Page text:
| G. Michael Dobbs
SPRINGFIELD – The City Council took the first step on April 25 that may lead to the realignment of Central Street.
The council approved sending to state officials and the Legislature a request to take part of the park property at Ruth Elizabeth Park so Hickory Street can be widened into a two-way thoroughfare.
The project, funded by the Department of Housing and Urban Development, would rebuild Central Street from Pine Street to Hancock Street. Central Street would then be realigned to meet Hickory Street. The present intersection of Rifle and Central streets would also be rebuilt.
In order to accomplish the plans, three businesses, Kevin’s Towing on Central and Hancock streets, a two family rental property on Hickory Street and Impoco’s Poultry at the end of Hickory Street would have to be taken by eminent domain.
The owners of the three businesses have been critical of a lack of communication with the city
Christopher Cignoli, head of the Department of Public Works, explained at the April 25 meeting, as he has at other meetings concerning the project, the city will not start the process of assessing property values and working on relocation until the state has approved the issue of the park property.
The vote was unanimous in favor of the passage of the motion, although Councilor Bud William, who has repeatedly questioned the project, once again expressed concerns.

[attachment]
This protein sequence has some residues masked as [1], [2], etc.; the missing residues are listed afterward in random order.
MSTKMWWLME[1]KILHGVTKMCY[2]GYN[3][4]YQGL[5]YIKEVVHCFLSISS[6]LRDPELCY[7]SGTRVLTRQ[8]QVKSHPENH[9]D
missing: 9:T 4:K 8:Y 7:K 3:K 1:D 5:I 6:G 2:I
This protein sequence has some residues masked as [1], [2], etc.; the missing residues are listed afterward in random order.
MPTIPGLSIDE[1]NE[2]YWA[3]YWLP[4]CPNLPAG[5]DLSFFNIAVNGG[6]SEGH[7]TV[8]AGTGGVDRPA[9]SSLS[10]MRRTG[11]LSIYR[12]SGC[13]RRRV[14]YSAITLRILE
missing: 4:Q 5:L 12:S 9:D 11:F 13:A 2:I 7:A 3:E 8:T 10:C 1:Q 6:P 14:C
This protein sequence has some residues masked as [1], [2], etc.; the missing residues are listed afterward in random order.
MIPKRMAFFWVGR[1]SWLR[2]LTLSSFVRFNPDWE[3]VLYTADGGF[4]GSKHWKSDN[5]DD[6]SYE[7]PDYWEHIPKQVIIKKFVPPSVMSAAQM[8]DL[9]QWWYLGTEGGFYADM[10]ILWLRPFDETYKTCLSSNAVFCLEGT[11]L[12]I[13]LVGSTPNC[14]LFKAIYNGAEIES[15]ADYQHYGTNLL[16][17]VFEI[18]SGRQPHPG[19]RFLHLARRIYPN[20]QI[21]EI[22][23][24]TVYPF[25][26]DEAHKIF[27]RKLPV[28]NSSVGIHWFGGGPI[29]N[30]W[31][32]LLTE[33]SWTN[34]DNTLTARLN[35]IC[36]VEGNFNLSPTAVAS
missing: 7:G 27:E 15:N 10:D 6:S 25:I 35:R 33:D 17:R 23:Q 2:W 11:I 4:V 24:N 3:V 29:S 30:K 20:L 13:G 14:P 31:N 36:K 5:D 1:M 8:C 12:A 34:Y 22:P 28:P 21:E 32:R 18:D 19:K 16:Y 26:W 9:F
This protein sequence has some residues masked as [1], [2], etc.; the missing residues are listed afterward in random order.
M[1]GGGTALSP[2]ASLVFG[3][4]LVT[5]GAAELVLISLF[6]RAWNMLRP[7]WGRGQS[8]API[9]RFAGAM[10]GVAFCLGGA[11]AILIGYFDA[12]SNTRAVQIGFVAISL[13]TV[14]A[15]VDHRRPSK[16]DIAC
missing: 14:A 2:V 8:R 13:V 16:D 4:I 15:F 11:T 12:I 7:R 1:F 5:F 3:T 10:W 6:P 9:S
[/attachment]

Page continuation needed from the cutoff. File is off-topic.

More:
Williams asserted that while many of the project’s plans started in 2004, “people haven’t been involved post-tornado.” Cignoli has explained at the last council meeting the plans for the Central Street realignment plan had been approved by both the Maple High Six Corners Neighborhood Council and the Old Hill Neighborhood Council several years ago.
The City Council’s vote was delayed so both Cignoli and Patrick Sullivan, executive director of the Springfield Department of Parks, Buildings and Recreation Management, could present the information about the plan to the Maple High Six Corners Neighborhood Council on April 12. At that meeting some of the council board asked questions about the plan, but there was no expressed opposition and Ward Three City Councilor Melvin Edwards, who also serves as the neighborhood council’s president, did not take a vote to show approval for the plan.
Edwards did not speak about the neighborhood council meeting, but said, “I beg for sympathy and sensitivity” for the property owners.
Wesley James, the owner of the two-family rental property, told the City Council he and the other two property owners wanted to come to the neighborhood council meeting, but were told it was meeting in another location and missed the meeting.
He called the realignment “a messed up project.”
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